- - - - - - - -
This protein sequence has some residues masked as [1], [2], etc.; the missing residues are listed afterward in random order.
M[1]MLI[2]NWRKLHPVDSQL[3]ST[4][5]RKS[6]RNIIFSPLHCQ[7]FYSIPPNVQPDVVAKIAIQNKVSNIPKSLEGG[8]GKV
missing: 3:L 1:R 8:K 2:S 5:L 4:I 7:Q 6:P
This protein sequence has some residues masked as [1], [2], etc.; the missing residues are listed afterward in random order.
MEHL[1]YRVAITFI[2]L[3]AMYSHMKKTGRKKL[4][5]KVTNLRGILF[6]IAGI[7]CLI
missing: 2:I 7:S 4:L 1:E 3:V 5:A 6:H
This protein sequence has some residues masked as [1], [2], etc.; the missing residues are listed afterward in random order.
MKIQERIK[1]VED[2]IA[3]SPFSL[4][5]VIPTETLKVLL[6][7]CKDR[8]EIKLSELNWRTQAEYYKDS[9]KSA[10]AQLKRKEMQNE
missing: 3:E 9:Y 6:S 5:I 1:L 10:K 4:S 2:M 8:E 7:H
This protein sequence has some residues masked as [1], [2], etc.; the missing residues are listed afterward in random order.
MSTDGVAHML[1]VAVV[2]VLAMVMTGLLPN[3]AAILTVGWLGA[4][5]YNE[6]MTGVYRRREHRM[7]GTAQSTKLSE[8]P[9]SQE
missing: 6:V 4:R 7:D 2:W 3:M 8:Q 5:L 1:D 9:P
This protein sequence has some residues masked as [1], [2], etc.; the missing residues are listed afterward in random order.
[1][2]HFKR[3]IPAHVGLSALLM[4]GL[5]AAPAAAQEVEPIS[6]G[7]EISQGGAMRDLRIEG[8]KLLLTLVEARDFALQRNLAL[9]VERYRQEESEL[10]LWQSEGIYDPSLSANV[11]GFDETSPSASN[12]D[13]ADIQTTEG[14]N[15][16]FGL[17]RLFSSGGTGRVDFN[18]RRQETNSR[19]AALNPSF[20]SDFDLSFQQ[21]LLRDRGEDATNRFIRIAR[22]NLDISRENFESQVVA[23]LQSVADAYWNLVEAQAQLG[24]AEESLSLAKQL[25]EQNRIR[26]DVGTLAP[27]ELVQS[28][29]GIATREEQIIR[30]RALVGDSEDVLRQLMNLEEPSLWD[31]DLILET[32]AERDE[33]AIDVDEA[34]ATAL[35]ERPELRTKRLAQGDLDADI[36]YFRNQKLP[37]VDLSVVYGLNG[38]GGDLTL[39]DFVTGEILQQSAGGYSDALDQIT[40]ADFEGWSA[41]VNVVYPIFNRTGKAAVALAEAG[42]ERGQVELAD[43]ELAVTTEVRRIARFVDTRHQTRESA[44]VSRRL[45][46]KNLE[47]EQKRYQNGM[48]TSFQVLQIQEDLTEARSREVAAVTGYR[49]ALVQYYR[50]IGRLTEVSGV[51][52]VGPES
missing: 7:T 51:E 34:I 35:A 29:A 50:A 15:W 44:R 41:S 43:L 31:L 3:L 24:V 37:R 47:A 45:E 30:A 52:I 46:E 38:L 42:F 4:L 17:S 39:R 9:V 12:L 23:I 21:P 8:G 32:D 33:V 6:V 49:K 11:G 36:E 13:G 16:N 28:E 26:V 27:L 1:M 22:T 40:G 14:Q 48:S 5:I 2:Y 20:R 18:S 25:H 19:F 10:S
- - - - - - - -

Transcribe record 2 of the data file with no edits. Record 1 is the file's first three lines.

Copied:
This protein sequence has some residues masked as [1], [2], etc.; the missing residues are listed afterward in random order.
MEHL[1]YRVAITFI[2]L[3]AMYSHMKKTGRKKL[4][5]KVTNLRGILF[6]IAGI[7]CLI
missing: 2:I 7:S 4:L 1:E 3:V 5:A 6:H